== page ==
At some point in your relationship one of you is going to want sex more than the other. The difference may have always been there or it may have popped up more recently due to things like new parenthood, a chronic illness flare, new medications, or a global crisis. Regardless of the cause, if different sex drives are ruining your relationship, read on.
Note: If your sex drive has change drastically or you’ve noticed a difference since starting a new medication, talk to your doctor. Antidepressants and some oral contraceptive/birth control pills can decrease your libido.
Dealing with different sex drives takes its toll
The lower sex drive partner feels guilty. The higher sex drive partner isn’t getting their needs met. The more one partner initiates sex, the more the other pulls away. Soon, every touch elicits a stress response in both of you. You worry if things will progress or whether you’ll be rejected (again). Both of you feel frustrated and under-appreciated. You both feel bad about yourselves and the relationship. You wonder if there’s something wrong with you?
This is called the chasing dynamic and its both common and frustrating AF
If this sounds familiar, know two things. First: you aren’t alone. I’ve been here and so have almost every single one of my friends, colleagues, and clients. Secondly, there are many things that can impact your sex drive…which means there are lots of ways to minimize the differences.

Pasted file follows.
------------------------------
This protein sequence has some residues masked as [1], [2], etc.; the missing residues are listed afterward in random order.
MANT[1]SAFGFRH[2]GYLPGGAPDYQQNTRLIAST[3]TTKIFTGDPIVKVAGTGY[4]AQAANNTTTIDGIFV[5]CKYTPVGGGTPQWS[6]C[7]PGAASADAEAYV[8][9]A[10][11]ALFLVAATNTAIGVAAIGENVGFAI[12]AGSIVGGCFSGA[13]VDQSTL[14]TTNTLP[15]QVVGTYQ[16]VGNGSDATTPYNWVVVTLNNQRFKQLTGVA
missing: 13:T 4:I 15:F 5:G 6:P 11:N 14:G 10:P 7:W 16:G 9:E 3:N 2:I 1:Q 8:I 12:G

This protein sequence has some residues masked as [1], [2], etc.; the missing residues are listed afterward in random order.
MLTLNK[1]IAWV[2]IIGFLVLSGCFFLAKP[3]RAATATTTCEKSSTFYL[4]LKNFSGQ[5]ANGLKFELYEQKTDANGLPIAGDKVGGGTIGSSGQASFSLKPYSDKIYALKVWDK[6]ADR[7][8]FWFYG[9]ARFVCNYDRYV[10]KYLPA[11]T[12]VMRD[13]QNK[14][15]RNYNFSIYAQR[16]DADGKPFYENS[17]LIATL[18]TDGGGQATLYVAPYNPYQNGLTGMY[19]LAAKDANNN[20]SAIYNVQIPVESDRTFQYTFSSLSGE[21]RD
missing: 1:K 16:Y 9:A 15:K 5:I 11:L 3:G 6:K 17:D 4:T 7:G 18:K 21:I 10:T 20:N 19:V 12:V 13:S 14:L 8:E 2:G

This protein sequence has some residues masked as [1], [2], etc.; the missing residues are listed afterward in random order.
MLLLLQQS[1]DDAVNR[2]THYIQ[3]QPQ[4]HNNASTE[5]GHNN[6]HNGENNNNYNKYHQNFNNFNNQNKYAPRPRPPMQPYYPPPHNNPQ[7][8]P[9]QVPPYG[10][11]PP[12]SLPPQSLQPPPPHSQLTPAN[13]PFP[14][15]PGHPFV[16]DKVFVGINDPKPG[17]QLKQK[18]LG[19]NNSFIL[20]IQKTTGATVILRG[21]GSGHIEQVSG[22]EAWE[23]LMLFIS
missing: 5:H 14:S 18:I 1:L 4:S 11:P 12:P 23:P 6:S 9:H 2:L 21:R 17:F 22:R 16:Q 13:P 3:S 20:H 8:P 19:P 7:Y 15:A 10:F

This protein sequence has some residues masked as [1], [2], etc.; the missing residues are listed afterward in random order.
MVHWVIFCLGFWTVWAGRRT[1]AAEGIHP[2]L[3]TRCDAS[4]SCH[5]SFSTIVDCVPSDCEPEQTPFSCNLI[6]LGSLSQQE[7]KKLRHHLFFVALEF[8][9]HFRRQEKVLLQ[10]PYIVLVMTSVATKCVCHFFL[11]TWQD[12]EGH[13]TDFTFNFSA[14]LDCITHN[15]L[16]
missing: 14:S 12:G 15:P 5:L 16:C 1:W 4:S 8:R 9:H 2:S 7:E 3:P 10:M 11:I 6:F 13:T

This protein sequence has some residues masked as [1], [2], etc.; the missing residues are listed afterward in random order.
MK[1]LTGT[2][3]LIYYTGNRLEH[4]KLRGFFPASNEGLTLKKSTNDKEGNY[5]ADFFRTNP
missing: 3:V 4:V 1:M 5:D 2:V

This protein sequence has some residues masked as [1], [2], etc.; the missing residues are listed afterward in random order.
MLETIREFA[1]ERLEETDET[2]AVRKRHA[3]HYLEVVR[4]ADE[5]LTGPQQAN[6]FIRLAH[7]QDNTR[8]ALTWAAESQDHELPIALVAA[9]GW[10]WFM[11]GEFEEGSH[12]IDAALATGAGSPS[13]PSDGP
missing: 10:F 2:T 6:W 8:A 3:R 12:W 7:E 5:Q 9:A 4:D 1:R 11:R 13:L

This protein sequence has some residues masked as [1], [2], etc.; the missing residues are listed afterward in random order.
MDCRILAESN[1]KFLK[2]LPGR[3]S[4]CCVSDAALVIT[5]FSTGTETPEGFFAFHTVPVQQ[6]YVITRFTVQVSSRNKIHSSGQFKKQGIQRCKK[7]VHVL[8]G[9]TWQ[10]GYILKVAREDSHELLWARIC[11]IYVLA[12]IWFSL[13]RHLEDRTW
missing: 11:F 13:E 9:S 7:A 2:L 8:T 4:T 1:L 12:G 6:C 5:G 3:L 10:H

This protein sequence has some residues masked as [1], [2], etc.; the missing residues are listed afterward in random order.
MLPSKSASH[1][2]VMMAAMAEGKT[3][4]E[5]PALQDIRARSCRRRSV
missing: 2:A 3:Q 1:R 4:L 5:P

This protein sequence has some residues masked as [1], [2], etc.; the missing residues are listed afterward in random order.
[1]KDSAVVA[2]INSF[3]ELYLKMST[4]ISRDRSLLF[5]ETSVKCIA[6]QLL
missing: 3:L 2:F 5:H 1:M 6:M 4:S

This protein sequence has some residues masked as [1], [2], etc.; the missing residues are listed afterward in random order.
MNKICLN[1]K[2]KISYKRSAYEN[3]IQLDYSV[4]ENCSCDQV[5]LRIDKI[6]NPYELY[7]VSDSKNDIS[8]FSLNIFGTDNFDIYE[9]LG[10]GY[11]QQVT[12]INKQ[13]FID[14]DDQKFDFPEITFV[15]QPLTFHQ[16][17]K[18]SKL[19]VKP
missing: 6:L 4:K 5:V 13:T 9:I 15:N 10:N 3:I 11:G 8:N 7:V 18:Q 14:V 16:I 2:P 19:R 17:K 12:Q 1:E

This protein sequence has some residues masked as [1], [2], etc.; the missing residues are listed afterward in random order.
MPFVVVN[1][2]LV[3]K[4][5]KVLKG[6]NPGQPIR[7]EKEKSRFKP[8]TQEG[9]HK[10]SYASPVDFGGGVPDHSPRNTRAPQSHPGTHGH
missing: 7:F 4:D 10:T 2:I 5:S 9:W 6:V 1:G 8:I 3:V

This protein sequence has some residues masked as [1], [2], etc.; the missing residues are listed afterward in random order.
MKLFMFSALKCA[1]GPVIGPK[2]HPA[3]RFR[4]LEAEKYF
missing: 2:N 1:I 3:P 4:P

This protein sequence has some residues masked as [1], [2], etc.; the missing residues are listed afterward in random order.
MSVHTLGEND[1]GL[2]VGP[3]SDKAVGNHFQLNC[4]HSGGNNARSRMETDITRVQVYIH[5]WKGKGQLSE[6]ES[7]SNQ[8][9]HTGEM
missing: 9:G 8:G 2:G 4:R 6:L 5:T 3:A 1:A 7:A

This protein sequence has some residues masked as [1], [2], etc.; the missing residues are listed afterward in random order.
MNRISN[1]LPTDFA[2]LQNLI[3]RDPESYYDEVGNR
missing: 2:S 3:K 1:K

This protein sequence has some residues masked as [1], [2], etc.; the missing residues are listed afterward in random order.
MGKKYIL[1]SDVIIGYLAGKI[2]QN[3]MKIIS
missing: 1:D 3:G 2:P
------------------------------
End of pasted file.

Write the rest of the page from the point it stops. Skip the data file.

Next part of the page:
Feel disconnected from your partner? Try these 21 ideas to reconnect.
Struggling to stay present during sex? Use these mindfulness practices to reconnect to your pleasure.
Gender doesn’t really matter
You’ll notice above that I didn’t specify any gender. That’s because it truly can go either way. I’ve worked with women who want more sex than they’re getting and men who are never in the mood. While men do tend to reach their sexual peak earlier than women, it doesn’t mean that all men want to have sex all the time or that women never want it.
And that’s before we look at other factors—like medication, sleep, etc—that affect your desire.
Arousal comes before desire
First, let’s differentiate between arousal and desire.
Arousal has two parts:
- Your body recognising something sexual is happening (physical arousal). This recognition results in a physical response. You get wet or hard, your heart rate and breathing increase, your skin flushes, etc.
- Your brain determining if you like it (subjective arousal). Are you enjoying this sexual stimuli, be it visual (e.g. a hot person), aural (e.g. hearing sexy sounds), tactile (e.g. a kiss or stroke), etc?
Now all this happens very quickly. If you pay attention, you can notice it though!
So something sexy is happening. Your brain recognises it as sexual and determines that you enjoy it. From there, desire may develop.
Read more: Are all women bi?
Desire is wanting more
It’s moving towards the sensation and, well, desiring more of it!
Sometimes this happens so fast it feels spontaneous. You see a hot person, you want sex.
Sometimes though, you need more. This is called responsive desire. Like the name implies, it’s desire that develops AFTER sexy things start to happen.
Spontaneous desire is what we tend to think of when talking about sex drive or libido. Its when your partner just looks at you and is ready to go or when you think about last time and get all tingly.
Responsive desire, however, is when your hello kiss turns into something more and even though five minutes ago you were not thinking about sex at all you find yourself wanting more…
For more about spontaneous and responsive desire, click here.
Both types of desire are totally normal and healthy. Their difference though is a big cause of the chasing dynamic.